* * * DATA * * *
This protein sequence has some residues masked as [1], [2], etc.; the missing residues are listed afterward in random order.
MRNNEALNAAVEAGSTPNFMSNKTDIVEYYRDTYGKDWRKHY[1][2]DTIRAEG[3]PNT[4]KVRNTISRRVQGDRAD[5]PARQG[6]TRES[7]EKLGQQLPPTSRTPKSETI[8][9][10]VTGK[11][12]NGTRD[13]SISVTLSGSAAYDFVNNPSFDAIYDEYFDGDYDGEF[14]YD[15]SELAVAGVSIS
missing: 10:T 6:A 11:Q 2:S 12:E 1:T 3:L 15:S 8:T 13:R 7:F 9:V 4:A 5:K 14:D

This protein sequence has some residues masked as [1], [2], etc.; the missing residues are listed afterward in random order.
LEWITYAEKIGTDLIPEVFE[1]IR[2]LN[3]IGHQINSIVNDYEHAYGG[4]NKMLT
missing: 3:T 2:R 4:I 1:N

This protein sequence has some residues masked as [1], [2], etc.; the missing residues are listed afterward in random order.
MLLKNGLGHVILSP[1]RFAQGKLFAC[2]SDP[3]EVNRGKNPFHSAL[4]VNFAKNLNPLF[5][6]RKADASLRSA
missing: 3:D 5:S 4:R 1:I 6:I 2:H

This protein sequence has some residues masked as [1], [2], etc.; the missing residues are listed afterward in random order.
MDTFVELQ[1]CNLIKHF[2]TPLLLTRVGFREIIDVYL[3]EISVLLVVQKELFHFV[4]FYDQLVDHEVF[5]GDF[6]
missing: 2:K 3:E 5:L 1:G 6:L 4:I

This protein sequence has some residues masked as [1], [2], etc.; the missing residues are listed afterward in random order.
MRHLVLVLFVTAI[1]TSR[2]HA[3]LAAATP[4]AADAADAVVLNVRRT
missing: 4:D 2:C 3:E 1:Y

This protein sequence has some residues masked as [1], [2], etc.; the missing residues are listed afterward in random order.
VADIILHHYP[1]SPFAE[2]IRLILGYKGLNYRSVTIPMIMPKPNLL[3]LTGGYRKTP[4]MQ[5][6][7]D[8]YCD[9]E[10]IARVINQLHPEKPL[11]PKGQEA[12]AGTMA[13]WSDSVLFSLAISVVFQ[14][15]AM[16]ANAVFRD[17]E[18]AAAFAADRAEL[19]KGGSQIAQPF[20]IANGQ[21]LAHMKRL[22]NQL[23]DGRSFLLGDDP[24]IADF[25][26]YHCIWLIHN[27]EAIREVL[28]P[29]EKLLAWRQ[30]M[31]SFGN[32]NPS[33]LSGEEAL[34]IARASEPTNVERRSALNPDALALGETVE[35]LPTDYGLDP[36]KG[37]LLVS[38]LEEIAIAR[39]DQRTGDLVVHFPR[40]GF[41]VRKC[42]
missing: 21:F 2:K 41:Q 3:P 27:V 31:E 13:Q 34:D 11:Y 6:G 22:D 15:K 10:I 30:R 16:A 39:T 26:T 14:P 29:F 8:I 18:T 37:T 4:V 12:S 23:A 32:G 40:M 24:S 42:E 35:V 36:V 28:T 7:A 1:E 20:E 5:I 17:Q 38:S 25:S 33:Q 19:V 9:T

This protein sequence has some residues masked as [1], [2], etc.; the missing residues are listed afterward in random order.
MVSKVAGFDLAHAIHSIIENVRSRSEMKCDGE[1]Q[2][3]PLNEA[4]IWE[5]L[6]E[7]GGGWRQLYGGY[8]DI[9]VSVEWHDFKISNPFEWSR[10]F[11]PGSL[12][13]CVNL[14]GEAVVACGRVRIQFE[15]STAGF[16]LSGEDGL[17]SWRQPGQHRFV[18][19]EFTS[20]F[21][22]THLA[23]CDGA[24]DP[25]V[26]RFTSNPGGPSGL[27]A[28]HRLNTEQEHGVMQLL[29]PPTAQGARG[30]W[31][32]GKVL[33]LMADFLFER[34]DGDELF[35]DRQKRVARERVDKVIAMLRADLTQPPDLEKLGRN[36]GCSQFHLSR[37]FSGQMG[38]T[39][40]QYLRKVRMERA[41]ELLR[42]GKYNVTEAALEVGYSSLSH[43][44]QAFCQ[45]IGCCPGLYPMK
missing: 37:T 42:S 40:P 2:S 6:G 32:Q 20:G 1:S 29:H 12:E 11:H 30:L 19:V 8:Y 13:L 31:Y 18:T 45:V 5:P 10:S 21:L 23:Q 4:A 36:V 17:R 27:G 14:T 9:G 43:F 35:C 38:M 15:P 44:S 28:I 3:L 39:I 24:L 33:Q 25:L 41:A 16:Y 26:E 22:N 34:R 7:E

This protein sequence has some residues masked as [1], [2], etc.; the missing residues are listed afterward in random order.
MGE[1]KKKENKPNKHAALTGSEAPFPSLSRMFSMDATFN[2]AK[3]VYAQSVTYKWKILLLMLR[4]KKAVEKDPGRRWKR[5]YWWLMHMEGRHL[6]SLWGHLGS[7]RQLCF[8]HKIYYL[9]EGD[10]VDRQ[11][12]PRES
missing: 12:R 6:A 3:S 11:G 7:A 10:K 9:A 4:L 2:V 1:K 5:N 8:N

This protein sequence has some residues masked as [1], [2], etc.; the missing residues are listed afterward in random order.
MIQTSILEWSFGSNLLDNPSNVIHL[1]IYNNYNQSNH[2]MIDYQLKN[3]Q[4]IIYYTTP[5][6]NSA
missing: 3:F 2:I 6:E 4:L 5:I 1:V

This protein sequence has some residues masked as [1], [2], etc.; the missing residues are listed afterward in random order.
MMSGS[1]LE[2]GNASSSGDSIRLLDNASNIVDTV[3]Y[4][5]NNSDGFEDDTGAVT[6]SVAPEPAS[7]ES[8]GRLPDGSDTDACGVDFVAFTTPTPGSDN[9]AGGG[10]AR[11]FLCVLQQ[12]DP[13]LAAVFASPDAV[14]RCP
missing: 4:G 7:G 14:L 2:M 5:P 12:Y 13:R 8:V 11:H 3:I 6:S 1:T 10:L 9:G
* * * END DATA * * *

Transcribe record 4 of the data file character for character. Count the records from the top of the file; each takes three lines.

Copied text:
This protein sequence has some residues masked as [1], [2], etc.; the missing residues are listed afterward in random order.
MDTFVELQ[1]CNLIKHF[2]TPLLLTRVGFREIIDVYL[3]EISVLLVVQKELFHFV[4]FYDQLVDHEVF[5]GDF[6]
missing: 2:K 3:E 5:L 1:G 6:L 4:I